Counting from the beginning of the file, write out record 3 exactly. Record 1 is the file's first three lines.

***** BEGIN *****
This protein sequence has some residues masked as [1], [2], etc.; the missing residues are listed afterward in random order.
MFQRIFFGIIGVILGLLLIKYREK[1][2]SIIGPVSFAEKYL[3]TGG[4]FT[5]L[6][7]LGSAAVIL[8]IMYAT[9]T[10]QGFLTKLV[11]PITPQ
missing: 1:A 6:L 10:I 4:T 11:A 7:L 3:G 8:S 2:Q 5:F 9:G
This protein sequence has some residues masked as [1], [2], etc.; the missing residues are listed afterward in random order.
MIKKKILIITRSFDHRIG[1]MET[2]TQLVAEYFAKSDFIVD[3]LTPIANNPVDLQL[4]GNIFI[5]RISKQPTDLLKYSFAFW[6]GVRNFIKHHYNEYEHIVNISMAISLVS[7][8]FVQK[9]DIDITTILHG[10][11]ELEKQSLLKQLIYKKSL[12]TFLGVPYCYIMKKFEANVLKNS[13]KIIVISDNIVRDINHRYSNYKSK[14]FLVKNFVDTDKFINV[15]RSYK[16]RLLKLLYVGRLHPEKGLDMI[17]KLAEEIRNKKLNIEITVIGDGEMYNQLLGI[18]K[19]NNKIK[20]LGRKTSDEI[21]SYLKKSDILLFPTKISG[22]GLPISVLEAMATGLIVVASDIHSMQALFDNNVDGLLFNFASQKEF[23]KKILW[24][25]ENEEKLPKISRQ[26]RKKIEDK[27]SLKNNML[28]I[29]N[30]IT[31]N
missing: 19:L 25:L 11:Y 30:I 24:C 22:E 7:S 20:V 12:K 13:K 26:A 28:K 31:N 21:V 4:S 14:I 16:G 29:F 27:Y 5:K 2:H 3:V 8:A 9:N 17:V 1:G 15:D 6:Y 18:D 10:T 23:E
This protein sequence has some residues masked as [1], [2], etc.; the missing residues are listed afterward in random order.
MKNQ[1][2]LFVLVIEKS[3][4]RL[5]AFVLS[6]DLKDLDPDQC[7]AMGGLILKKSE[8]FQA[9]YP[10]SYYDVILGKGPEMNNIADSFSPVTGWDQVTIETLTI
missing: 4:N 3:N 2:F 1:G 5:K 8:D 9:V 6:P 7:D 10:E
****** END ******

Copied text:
This protein sequence has some residues masked as [1], [2], etc.; the missing residues are listed afterward in random order.
MKNQ[1][2]LFVLVIEKS[3][4]RL[5]AFVLS[6]DLKDLDPDQC[7]AMGGLILKKSE[8]FQA[9]YP[10]SYYDVILGKGPEMNNIADSFSPVTGWDQVTIETLTI
missing: 4:N 3:N 2:F 1:G 5:K 8:D 9:V 6:P 7:D 10:E